Becker et al examined rates of neuropsychological testing abnormalities among older participants compared to younger individuals in the Allegheny County Neuropsychological Survey, which included 290 HIV-positive and 114 seronegative individuals. They identified 37% of older (n=22, > 50 years of age) compared to 31% of younger individuals (< 50 years old) tested in an impaired range, with most of the older patients having greater degrees of impairment (23% defined as dementia compared to 9% in the younger group). In this work, a dementia designation was based on neuropsychological performance rather than clinical diagnostic characterization and 40% of clinically asymptomatic patients were deemed to have dementia.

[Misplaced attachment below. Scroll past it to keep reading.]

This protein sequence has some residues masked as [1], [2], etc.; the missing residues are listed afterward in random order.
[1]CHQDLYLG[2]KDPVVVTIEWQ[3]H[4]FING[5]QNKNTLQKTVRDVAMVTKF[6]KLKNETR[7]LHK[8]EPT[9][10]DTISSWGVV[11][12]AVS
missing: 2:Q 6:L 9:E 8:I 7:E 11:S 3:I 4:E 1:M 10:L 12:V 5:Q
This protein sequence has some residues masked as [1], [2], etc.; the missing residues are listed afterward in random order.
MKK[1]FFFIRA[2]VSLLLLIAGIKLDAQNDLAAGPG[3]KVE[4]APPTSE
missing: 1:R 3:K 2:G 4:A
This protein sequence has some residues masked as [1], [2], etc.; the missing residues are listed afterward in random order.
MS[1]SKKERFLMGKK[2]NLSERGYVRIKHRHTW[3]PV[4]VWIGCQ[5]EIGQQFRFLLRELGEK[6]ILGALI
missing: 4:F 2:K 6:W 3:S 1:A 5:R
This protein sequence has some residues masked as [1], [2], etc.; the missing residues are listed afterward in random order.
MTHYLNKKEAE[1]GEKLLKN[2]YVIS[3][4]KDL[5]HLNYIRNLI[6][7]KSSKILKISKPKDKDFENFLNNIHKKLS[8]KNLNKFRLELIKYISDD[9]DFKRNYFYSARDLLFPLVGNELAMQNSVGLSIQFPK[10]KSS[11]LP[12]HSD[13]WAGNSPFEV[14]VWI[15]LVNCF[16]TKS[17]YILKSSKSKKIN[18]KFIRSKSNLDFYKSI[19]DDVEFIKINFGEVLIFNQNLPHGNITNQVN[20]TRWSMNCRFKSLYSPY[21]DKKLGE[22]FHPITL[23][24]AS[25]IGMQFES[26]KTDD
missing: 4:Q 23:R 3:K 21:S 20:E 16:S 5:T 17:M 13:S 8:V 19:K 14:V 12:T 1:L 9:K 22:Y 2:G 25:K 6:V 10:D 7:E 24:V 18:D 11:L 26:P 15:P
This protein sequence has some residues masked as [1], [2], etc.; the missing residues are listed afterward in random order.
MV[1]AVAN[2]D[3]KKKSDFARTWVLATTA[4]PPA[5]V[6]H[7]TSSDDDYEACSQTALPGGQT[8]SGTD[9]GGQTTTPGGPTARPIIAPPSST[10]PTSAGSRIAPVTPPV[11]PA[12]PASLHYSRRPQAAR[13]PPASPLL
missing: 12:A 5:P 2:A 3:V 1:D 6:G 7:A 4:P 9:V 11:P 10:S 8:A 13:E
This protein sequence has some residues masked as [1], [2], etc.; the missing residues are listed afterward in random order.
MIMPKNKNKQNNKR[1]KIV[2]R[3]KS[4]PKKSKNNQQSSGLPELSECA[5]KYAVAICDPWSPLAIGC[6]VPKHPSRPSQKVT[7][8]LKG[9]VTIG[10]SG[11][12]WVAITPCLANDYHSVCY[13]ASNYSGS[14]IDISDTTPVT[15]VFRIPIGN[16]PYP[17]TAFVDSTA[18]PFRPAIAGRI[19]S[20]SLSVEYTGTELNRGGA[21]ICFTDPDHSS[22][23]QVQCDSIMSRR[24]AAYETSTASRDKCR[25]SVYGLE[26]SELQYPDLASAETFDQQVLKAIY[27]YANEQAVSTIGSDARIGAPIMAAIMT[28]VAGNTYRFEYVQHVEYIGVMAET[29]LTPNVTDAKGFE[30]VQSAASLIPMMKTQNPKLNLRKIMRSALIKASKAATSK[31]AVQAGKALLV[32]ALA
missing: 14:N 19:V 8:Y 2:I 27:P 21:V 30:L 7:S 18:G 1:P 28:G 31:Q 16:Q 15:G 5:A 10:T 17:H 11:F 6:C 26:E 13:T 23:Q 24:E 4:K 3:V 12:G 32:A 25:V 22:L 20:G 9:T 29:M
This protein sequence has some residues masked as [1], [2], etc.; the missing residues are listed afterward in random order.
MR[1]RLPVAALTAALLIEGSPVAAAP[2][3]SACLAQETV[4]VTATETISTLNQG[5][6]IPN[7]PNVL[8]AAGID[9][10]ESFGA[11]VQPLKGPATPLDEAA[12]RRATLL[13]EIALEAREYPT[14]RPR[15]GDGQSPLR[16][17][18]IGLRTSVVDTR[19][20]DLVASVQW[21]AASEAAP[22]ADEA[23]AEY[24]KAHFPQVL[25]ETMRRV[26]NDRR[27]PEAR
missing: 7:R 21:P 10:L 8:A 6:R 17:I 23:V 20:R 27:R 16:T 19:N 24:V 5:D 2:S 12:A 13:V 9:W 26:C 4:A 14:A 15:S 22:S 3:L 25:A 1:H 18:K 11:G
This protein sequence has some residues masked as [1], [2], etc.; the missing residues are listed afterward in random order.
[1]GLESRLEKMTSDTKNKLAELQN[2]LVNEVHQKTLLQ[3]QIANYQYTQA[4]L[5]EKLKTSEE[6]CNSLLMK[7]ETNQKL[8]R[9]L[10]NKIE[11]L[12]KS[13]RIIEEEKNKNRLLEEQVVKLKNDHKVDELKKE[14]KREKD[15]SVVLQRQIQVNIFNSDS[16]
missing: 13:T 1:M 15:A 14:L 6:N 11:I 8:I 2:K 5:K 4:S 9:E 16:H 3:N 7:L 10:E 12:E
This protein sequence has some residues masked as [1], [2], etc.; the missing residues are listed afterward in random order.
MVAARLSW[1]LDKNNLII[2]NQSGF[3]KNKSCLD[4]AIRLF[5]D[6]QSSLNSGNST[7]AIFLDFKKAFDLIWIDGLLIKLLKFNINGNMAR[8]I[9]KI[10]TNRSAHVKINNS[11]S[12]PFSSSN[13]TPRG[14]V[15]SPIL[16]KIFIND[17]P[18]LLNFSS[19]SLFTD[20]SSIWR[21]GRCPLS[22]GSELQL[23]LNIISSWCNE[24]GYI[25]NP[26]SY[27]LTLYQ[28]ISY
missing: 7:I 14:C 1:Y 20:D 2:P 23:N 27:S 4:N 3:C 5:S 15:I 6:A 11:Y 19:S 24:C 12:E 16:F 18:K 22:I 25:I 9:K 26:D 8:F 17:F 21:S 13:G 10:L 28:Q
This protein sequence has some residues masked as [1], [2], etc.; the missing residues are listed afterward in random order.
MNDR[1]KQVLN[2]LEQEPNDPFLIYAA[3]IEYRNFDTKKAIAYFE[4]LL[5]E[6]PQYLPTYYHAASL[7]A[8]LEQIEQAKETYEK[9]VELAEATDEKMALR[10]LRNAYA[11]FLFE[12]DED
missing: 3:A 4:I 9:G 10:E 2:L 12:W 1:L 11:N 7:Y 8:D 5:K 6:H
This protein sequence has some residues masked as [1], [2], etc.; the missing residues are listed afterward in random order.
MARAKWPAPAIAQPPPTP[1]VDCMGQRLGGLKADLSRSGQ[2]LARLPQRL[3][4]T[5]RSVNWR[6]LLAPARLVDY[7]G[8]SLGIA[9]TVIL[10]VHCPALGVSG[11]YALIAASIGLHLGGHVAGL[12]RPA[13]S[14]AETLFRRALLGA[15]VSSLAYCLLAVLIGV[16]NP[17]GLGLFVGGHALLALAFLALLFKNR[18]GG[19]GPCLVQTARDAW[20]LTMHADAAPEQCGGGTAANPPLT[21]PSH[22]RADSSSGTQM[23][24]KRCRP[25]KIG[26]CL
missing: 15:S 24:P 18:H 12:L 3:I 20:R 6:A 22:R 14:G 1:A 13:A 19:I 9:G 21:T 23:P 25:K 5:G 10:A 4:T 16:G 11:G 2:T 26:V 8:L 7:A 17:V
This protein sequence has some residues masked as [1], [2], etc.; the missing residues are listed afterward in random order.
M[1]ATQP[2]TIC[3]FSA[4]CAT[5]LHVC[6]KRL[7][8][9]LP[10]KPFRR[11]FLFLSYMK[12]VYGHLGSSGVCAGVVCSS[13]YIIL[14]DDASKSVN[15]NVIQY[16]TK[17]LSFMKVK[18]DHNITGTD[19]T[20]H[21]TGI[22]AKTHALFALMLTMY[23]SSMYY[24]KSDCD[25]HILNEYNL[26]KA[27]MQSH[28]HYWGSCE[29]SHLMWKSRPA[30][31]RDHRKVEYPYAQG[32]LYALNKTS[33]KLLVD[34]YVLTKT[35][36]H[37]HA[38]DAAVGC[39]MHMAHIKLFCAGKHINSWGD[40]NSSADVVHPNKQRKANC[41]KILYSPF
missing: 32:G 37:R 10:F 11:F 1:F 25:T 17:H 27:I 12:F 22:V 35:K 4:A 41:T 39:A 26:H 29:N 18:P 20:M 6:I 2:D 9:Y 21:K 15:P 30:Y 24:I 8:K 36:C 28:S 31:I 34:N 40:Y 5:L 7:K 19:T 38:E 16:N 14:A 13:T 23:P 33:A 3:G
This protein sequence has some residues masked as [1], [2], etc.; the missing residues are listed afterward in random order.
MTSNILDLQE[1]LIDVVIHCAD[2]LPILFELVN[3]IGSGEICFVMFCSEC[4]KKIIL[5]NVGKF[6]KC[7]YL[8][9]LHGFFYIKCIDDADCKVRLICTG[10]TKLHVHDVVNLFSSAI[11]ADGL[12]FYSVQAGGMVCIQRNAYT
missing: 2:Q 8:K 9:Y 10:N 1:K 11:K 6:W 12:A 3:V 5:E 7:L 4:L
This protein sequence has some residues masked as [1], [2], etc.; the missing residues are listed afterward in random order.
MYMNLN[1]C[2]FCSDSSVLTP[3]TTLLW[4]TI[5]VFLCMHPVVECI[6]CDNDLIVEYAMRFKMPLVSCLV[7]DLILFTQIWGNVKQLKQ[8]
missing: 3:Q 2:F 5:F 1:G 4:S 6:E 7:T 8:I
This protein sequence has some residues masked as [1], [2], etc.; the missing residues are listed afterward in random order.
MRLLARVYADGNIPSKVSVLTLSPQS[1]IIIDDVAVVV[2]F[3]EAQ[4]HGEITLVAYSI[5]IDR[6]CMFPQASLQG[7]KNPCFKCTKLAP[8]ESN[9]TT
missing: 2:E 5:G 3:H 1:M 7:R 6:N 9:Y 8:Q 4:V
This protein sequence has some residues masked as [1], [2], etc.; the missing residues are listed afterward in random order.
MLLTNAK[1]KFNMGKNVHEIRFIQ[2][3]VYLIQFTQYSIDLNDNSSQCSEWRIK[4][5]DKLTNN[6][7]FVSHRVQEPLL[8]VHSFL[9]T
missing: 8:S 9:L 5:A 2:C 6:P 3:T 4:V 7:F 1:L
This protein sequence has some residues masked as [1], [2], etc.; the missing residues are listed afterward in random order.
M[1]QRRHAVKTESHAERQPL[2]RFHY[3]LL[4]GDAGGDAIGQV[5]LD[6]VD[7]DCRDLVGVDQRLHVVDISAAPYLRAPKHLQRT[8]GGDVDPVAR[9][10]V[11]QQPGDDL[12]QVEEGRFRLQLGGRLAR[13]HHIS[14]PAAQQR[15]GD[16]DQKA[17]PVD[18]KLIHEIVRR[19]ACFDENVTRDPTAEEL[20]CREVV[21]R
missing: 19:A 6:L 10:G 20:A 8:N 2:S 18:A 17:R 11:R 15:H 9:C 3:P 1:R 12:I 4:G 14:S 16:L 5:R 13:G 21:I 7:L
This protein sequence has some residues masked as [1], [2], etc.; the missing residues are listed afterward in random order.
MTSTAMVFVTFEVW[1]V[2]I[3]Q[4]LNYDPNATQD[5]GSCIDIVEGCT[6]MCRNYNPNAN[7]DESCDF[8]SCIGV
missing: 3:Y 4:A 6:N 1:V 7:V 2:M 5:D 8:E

In summary, this cross-sectional evaluation of HIV-age group interaction effects utilizing HIV-negative controls selected to be similar to HIV-positive groups failed to identify important interactions. Although seemingly in contrast, these findings are in fact congruent with research-based evaluations and epidemiological data demonstrating increased risk for cognitive impairment with advancing age given differences in methodology, differences in normative data selection, and the typical inclusion of behavioral and motor neurological examination findings in studies that employ diagnostic approaches. Our work highlights the importance on non-HIV-related and HIV-related coexisting morbidities in the evaluation of cognitive performance and the need for appropriate comparative groups in such work. Future work may be best informed by careful assessment of coexisting morbidities, enrollment of control subjects with similar socio-demographic factors, and the thoughtful inclusion of behavioral and gross motor neurological examination findings in definitions of outcomes.